Even though SGX has consolidated the companies and ratings in a table on their website, you need to do some work since the five rating providers have different types of rating formats.

But we suggest a simple way to sieve out the top companies that you can look at in the table below.

Source: POEMS

If you look at the ratings by the providers, you can see that the ratings by MSCI and Sustainalytics are of a narrower range.

As such, we have split the filtering process into two steps. First, we identify the top five companies based on the ratings from FTSE, S&P Global and V.E, and then sieve out companies that have appeared at least twice.

Then, we further sieve out this group of companies based on MSCI and Sustainalytics ratings. Based on this two-step approach, we have a clear winner which is City Development Limited.

After conducting the quantitative analysis, you will need to dive in deeper into the selected company by doing a qualitative analysis to develop a more comprehensive view of the company’s prospects and to make an informed decision for your ESG investing journey,

So, move on to the qualitative analysis of City Development Limited (CDL).

Qualitative Analysis

You don’t have to go through the factors step by step as long as you go through all 3. Remember, the purpose of going through these factors is to assure yourself that the screener is giving you the right company to look at.

Component 1: Chairman/CEO statement

Read the Chairman/CEO statements and see what they have done and their plans going forward. This helps investors understand if the management of ESG risk is integrated with other risks faced by the company as part of its disclosure on the overall risk management of the company. This can usually be found in the first section of the reports.

For CDL’s 2022 sustainability report, the Chairman and CEO’s statement can be found on page 8 and 10 of the report respectively.

Reading through the statements gives investors an idea on whether the Chairman/CEO is optimistic and able to tackle whatever challenges that lie ahead.

Component 2: Material ESG factors and Company Actions

In the sustainability report, you are able to find City Development’s approach to conducting their materiality assessment where they determine the key ESG issues that are important to their stakeholders. For example, the infographic below is extracted from their sustainability report which illustrates their approach to materiality assessment.

Source: City Development Limited [6]

After the assessment, you find the top material ESG issues that CDL has identified, the risks and opportunities of it as well as its responses and its achievements.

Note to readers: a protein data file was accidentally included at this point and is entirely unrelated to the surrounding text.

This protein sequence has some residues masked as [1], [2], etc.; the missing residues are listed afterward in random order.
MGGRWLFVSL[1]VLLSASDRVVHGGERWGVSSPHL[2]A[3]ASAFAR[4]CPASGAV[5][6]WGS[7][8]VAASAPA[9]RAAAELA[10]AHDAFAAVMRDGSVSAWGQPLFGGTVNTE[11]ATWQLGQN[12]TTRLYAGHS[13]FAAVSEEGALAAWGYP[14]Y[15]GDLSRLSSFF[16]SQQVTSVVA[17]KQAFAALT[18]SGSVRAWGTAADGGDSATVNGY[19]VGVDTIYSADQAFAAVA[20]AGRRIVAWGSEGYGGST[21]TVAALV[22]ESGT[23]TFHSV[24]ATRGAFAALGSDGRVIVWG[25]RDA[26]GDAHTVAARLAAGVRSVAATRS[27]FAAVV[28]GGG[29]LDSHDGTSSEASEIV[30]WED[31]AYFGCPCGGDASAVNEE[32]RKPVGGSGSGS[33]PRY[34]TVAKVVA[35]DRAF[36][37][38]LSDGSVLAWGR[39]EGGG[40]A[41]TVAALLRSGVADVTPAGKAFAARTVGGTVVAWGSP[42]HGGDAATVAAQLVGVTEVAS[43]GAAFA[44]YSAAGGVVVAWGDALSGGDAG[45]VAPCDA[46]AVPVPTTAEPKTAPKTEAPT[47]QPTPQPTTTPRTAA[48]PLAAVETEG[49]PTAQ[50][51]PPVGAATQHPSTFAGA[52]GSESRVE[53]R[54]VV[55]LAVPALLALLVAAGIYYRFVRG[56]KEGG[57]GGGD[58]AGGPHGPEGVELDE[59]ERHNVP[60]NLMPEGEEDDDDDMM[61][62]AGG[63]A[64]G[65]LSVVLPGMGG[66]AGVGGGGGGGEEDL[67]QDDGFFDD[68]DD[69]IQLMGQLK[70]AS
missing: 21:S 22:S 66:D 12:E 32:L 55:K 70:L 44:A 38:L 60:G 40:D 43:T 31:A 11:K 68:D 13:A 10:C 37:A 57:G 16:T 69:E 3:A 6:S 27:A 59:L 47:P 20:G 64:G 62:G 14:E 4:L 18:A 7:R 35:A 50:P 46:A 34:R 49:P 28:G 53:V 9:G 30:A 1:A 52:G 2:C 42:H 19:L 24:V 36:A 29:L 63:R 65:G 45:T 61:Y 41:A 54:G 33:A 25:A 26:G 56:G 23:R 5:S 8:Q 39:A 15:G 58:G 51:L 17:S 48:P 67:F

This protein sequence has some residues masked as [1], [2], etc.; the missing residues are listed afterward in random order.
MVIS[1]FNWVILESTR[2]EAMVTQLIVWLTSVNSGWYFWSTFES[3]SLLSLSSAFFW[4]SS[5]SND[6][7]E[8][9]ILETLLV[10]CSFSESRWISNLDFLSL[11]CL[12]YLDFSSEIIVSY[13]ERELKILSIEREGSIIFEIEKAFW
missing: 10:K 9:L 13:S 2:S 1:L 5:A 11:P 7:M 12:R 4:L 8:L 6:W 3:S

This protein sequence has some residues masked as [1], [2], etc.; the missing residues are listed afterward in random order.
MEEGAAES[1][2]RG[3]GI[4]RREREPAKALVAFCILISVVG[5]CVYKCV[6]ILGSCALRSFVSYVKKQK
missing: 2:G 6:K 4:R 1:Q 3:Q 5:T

In its 2022 sustainability report, CDL has identified its top 17 material ESG issues and one of them is shown below, as extracted from the report.


Source: City Development Limited [6]

Component 3: Annual targets and performance

In 2017, CDL set out their strategic ESG goals in its “CDL Future Value 2030 Sustainability Blueprint” and in its 2022 sustainability report, we see that they included its key 2030 and interim annual goals, targets and progress which are tracked and reported quarterly and annually as shown below.


Source: City Development Limited [6]

Just as a good tree bears good fruit, a company with a focus on sustainability reports and with their shareholders in mind will produce good works.

CDL has produced easy-to-understand infographics for both factors thus far.

This tells investors that the company knows what it is doing and how it is meeting its ESG targets.


After assessing these 3 factors, if you are confident that the screener has served you well and reinforced your understanding of the company’s sustainability report, you are ready to add these companies to your portfolio.


There are many ways to invest and to diversify, but ESG investing is the sensible strategy that is focused on addressing issues that have a material impact on investment value over longer term horizons. It is a strategy, that if well integrated, can influence change through the channeling of funds to where it matters – companies that are transitioning to a low-carbon, nature-positive and circular economy.


If you want more information on this, join our telegram channel, which aims to equip investors with the know-how. Share this telegram channel with your friends.